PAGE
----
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“The Japanese Lover” by internationally best-selling author Isabel Allende is a multigenerational novel that covers San Francisco in the present-day to Poland and the United States in WWll.
It is also the inner story of two very different women in California. The story begins in 2010 when Irina Bazili, a young woman from Moldova with a hidden past, takes a job at Lark House nursing home. There she meets an elderly woman, Alma Mendel Belasco, and her grandson, Seth.
Alma Mendel’s last image of her parents was in Danzig in 1939 as she waved goodbye to them. She was 8-years-old, and her Jewish parents had already sent her older brother to London to serve in the British Royal Air Force.
Alma was sent to San Francisco to live with a wealthy aunt and uncle whom she had never met before.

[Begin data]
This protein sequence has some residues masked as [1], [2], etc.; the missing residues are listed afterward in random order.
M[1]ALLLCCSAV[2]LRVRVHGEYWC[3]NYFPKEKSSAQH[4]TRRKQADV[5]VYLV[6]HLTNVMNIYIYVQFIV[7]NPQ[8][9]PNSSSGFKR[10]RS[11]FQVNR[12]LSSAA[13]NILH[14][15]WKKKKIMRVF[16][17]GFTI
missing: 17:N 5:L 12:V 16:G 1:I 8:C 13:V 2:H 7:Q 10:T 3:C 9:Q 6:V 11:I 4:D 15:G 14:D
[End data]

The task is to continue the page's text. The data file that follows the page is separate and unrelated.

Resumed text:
The narrative goes back and forth in time, beginning with Alma’s arrival in America, becoming friends with Ichimei, the quiet and gentle gardener’s son. Eventually a love affair begins.
When the Fukuda family is sent away to a Japanese internment camp, she is devastated.
Throughout their lifetimes Alma and Ichimei reunite again and again.
Alma hires Irina to be her personal assistant. Seth and Irina work together as they become intrigued by mysterious gifts and letters sent to Alma.
They learn about Ichimei Fukada, born in San Francisco, and a relationship that has endured for nearly 70 years. This long time line combines historical events with an interracial romance that endures many obstacles.
Ms. Allende writes movingly when delving into America’s history after Pearl Harbor, when Japanese-Americans were sequestered in internment camps.
The question of identity, abandonment, displacement, love and redemption and fate are explored as is the impact they had on the characters in “The Japanese Lover.”
It is also about choices large and small and the ability of a person to make peace with those choices in old age.